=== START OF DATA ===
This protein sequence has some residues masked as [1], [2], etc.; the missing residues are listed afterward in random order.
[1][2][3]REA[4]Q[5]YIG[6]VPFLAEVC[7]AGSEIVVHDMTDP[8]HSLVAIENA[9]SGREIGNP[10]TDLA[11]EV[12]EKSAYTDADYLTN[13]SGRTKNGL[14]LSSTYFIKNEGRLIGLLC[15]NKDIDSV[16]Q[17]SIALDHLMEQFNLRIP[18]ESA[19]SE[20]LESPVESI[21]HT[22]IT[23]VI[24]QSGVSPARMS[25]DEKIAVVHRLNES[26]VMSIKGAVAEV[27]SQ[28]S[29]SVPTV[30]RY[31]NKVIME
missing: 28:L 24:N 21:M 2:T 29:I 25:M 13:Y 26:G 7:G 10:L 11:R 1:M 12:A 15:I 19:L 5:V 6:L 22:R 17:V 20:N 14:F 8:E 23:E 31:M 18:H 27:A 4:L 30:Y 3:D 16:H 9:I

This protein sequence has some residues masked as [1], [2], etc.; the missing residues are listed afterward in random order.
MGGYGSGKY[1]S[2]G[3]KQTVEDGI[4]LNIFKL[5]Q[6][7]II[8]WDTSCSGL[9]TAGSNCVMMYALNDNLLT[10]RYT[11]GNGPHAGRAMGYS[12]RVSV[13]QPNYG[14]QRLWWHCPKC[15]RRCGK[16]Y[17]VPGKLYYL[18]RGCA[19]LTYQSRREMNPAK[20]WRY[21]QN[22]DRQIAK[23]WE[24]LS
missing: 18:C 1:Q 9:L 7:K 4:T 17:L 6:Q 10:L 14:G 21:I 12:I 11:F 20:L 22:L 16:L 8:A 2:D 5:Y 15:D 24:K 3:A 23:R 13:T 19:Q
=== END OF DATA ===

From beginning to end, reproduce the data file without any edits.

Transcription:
This protein sequence has some residues masked as [1], [2], etc.; the missing residues are listed afterward in random order.
[1][2][3]REA[4]Q[5]YIG[6]VPFLAEVC[7]AGSEIVVHDMTDP[8]HSLVAIENA[9]SGREIGNP[10]TDLA[11]EV[12]EKSAYTDADYLTN[13]SGRTKNGL[14]LSSTYFIKNEGRLIGLLC[15]NKDIDSV[16]Q[17]SIALDHLMEQFNLRIP[18]ESA[19]SE[20]LESPVESI[21]HT[22]IT[23]VI[24]QSGVSPARMS[25]DEKIAVVHRLNES[26]VMSIKGAVAEV[27]SQ[28]S[29]SVPTV[30]RY[31]NKVIME
missing: 28:L 24:N 21:M 2:T 29:I 25:M 13:Y 26:G 7:G 10:L 11:R 1:M 12:A 15:I 19:L 5:V 6:L 22:R 17:V 20:N 14:F 8:E 23:E 31:M 18:H 27:A 4:L 30:Y 3:D 16:H 9:I

This protein sequence has some residues masked as [1], [2], etc.; the missing residues are listed afterward in random order.
MGGYGSGKY[1]S[2]G[3]KQTVEDGI[4]LNIFKL[5]Q[6][7]II[8]WDTSCSGL[9]TAGSNCVMMYALNDNLLT[10]RYT[11]GNGPHAGRAMGYS[12]RVSV[13]QPNYG[14]QRLWWHCPKC[15]RRCGK[16]Y[17]VPGKLYYL[18]RGCA[19]LTYQSRREMNPAK[20]WRY[21]QN[22]DRQIAK[23]WE[24]LS
missing: 18:C 1:Q 9:L 7:K 4:T 17:L 6:Q 10:L 14:G 21:I 12:I 11:F 20:L 22:L 16:L 8:A 2:D 5:Y 15:D 24:K 3:A 23:R 13:T 19:Q